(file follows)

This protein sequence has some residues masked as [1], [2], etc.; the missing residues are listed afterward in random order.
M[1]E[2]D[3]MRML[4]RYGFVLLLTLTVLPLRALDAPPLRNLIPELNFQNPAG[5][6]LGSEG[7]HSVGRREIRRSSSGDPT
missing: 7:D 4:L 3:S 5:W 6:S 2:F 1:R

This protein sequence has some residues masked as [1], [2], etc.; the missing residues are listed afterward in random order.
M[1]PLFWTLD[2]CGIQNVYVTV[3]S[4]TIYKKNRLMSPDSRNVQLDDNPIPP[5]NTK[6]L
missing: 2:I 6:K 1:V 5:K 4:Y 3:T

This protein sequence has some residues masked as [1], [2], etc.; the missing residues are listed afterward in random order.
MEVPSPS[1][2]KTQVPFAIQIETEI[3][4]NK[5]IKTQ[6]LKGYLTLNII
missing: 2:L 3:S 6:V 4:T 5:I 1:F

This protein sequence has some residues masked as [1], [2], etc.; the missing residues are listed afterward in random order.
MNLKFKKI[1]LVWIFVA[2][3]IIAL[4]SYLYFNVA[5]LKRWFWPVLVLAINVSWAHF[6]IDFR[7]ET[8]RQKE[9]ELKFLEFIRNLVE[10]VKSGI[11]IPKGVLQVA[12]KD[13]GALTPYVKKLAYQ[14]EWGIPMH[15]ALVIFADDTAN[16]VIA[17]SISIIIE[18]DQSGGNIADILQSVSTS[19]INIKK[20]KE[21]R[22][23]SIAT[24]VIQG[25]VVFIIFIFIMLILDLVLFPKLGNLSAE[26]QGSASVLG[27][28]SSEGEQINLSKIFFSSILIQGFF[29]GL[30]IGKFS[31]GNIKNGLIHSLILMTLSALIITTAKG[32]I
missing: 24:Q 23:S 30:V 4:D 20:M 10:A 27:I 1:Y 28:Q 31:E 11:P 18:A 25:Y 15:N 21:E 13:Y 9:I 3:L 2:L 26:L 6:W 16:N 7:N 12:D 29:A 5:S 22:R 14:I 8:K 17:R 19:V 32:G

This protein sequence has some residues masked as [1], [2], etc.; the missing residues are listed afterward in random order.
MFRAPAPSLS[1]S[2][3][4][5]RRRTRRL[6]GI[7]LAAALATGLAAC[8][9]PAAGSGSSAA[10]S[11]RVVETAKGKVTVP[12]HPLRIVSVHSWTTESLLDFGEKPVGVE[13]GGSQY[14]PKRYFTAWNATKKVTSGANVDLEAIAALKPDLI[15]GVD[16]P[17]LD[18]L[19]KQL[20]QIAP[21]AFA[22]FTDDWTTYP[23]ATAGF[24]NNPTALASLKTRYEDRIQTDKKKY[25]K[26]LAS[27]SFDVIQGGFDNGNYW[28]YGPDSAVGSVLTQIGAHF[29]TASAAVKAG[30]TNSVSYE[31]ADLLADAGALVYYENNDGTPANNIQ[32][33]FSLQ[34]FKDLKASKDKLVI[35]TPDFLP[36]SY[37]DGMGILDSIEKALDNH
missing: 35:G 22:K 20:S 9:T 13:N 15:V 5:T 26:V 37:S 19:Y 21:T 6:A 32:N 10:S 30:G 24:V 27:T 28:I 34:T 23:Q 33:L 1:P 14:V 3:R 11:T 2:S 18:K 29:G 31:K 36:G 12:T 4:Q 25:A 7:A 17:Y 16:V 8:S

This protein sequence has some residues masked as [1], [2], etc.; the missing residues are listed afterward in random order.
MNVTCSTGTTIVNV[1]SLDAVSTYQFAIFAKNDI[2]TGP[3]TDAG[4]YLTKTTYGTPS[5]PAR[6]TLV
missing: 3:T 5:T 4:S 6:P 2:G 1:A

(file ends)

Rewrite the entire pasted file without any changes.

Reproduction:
This protein sequence has some residues masked as [1], [2], etc.; the missing residues are listed afterward in random order.
M[1]E[2]D[3]MRML[4]RYGFVLLLTLTVLPLRALDAPPLRNLIPELNFQNPAG[5][6]LGSEG[7]HSVGRREIRRSSSGDPT
missing: 7:D 4:L 3:S 5:W 6:S 2:F 1:R

This protein sequence has some residues masked as [1], [2], etc.; the missing residues are listed afterward in random order.
M[1]PLFWTLD[2]CGIQNVYVTV[3]S[4]TIYKKNRLMSPDSRNVQLDDNPIPP[5]NTK[6]L
missing: 2:I 6:K 1:V 5:K 4:Y 3:T

This protein sequence has some residues masked as [1], [2], etc.; the missing residues are listed afterward in random order.
MEVPSPS[1][2]KTQVPFAIQIETEI[3][4]NK[5]IKTQ[6]LKGYLTLNII
missing: 2:L 3:S 6:V 4:T 5:I 1:F

This protein sequence has some residues masked as [1], [2], etc.; the missing residues are listed afterward in random order.
MNLKFKKI[1]LVWIFVA[2][3]IIAL[4]SYLYFNVA[5]LKRWFWPVLVLAINVSWAHF[6]IDFR[7]ET[8]RQKE[9]ELKFLEFIRNLVE[10]VKSGI[11]IPKGVLQVA[12]KD[13]GALTPYVKKLAYQ[14]EWGIPMH[15]ALVIFADDTAN[16]VIA[17]SISIIIE[18]DQSGGNIADILQSVSTS[19]INIKK[20]KE[21]R[22][23]SIAT[24]VIQG[25]VVFIIFIFIMLILDLVLFPKLGNLSAE[26]QGSASVLG[27][28]SSEGEQINLSKIFFSSILIQGFF[29]GL[30]IGKFS[31]GNIKNGLIHSLILMTLSALIITTAKG[32]I
missing: 24:Q 23:S 30:V 4:D 20:M 10:A 27:I 1:Y 28:Q 31:E 11:P 18:A 25:Y 15:N 21:E 13:Y 9:I 3:L 2:L 26:L 6:W 16:N 7:N 12:D 29:A 5:S 22:R 14:I 8:K 17:R 19:V 32:G

This protein sequence has some residues masked as [1], [2], etc.; the missing residues are listed afterward in random order.
MFRAPAPSLS[1]S[2][3][4][5]RRRTRRL[6]GI[7]LAAALATGLAAC[8][9]PAAGSGSSAA[10]S[11]RVVETAKGKVTVP[12]HPLRIVSVHSWTTESLLDFGEKPVGVE[13]GGSQY[14]PKRYFTAWNATKKVTSGANVDLEAIAALKPDLI[15]GVD[16]P[17]LD[18]L[19]KQL[20]QIAP[21]AFA[22]FTDDWTTYP[23]ATAGF[24]NNPTALASLKTRYEDRIQTDKKKY[25]K[26]LAS[27]SFDVIQGGFDNGNYW[28]YGPDSAVGSVLTQIGAHF[29]TASAAVKAG[30]TNSVSYE[31]ADLLADAGALVYYENNDGTPANNIQ[32][33]FSLQ[34]FKDLKASKDKLVI[35]TPDFLP[36]SY[37]DGMGILDSIEKALDNH
missing: 35:G 22:K 20:S 9:T 13:N 15:V 5:T 26:V 37:S 19:Y 21:T 6:A 32:N 10:S 30:G 24:V 27:T 28:I 34:T 23:Q 33:L 1:P 14:V 3:R 11:T 2:S 18:K 29:G 31:K 36:G 12:T 4:Q 25:A 7:A 17:Y 16:V 8:S

This protein sequence has some residues masked as [1], [2], etc.; the missing residues are listed afterward in random order.
MNVTCSTGTTIVNV[1]SLDAVSTYQFAIFAKNDI[2]TGP[3]TDAG[4]YLTKTTYGTPS[5]PAR[6]TLV
missing: 3:T 5:T 4:S 6:P 2:G 1:A